The trust places immense value on the gardener’s role in sustaining beauty and life, rejecting the romantic narrative in favor of hard work, discipline, and a commitment to understanding nature’s patterns. By placing a tangible value on gardening, the trust aspires to shape a society that intelligently supports all life instead of inadvertently destroying it.

As I celebrate one year of exploring diverse perspectives and knowledge, this journey has reinforced the significance of reshaping narratives. Today, let’s celebrate the unsung heroes – the gardeners – and recognize the profound impact they have on our collective well-being and the resilience of our urban environments.

value of infrastructure

At the heart of the Global Gardening Trust lies a profound conviction – that in the face of a shifting climate, gardening must be acknowledged as a critical component of our infrastructure. This visionary trust, conceived by a dynamic group of young professionals deeply immersed in the gardening realm, presently extends an enticing opportunity: a three-month internship at the illustrious De Wiersse, a historic 38-acre garden nestled in the Netherlands. According to Thomas, a trustee of the trust, this program is designed to both support and glean insights from well-established gardens like De Wiersse, emphasizing practices such as succession planting, synchronized gardening with the natural rhythms of plants, and adherence to seasonality.

The evolving and transformative essence our cities desperately need, as they progressively move towards a greener future, requires a paradigm shift – from mere maintenance to genuine cultivation. Thomas underscores the distinction between gardening and maintenance, asserting that while the latter aims for the bare minimum to sustain greenery, gardening involves substantial investments of time and resources into planting, meticulous plant and soil management, gradual pruning, and providing plants the space to flourish. This distinction forms the cornerstone of the trust’s philosophy, positioning itself at the intersection where the art of gardening flourishes.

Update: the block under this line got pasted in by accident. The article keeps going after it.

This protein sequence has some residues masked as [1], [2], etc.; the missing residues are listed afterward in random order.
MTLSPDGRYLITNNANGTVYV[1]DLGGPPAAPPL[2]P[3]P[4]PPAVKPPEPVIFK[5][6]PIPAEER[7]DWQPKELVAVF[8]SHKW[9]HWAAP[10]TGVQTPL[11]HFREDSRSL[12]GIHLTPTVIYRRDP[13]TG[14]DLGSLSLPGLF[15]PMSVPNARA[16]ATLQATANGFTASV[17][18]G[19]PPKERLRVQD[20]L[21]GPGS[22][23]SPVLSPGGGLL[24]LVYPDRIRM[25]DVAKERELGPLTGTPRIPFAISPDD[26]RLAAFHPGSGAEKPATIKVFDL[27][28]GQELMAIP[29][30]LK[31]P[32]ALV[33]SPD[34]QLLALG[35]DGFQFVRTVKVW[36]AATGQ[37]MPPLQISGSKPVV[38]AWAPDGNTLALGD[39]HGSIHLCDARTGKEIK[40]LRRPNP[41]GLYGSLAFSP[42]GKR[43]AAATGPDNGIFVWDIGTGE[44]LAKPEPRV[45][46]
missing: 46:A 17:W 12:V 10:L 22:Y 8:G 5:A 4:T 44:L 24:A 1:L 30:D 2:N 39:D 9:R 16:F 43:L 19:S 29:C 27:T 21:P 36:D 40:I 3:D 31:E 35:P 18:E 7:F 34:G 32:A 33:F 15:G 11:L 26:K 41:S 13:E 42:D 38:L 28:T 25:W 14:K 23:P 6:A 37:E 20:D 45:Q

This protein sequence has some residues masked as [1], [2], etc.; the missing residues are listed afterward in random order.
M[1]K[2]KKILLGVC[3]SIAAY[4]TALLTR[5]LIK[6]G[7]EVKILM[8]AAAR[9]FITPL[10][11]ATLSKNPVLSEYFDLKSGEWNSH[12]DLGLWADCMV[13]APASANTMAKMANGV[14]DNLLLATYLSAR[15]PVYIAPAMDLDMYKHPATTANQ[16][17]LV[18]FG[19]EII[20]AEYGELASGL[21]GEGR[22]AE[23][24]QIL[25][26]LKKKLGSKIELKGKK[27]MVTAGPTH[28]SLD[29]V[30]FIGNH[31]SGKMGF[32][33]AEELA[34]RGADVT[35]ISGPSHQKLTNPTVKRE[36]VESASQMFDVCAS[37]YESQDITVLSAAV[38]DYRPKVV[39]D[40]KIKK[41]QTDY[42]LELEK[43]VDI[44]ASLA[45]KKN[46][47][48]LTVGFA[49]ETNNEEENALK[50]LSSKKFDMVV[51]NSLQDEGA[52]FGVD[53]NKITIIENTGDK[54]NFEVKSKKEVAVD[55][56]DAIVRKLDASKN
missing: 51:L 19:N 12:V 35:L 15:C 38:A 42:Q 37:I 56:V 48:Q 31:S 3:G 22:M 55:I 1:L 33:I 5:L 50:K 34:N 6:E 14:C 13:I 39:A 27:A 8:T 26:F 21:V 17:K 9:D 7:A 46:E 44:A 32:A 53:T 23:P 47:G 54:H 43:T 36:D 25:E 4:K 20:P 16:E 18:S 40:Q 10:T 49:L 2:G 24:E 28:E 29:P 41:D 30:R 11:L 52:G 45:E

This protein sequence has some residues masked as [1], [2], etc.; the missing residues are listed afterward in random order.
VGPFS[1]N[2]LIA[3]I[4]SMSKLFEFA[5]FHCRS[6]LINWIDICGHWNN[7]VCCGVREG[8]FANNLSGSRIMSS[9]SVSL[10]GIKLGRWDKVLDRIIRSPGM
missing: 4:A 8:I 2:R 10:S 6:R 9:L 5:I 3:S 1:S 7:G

Investing in humans as gardeners, according to Thomas, promises a bounty of benefits, including enhanced plant diversity, heightened pollen stocks, and robust insect health. This, in turn, leads to landscapes that boast increased adaptability to the challenges posed by climate fluctuations, as gardeners comprehend and harmonize with the intricate rhythms and patterns of nature.

The Global Gardening Trust is resolute in assigning great value to the gardener’s role in not only creating and sustaining beauty but also nurturing and sustaining life. Thomas dispels any notion of the trust falling into a romantic narrative, clarifying that it’s about recognizing and appreciating the inherent rhythms of nature and elevating gardening to the status of a respected profession. This paradigm, he insists, demands unwavering commitment, discipline, and a dedication to executing the art of gardening with finesse. While romance remains an inspiration for many in the garden, it is, as Thomas emphasizes, just the beginning – a prelude to a broader understanding.

In Thomas’s words, putting a tangible value on gardening transcends the realm of aesthetics; it becomes a compass guiding society towards a future where plants and ecological systems are esteemed. This, he argues, is the hallmark of a clever society – one intricately integrated with nature, fostering a support system for all life rather than inadvertently contributing to its destruction.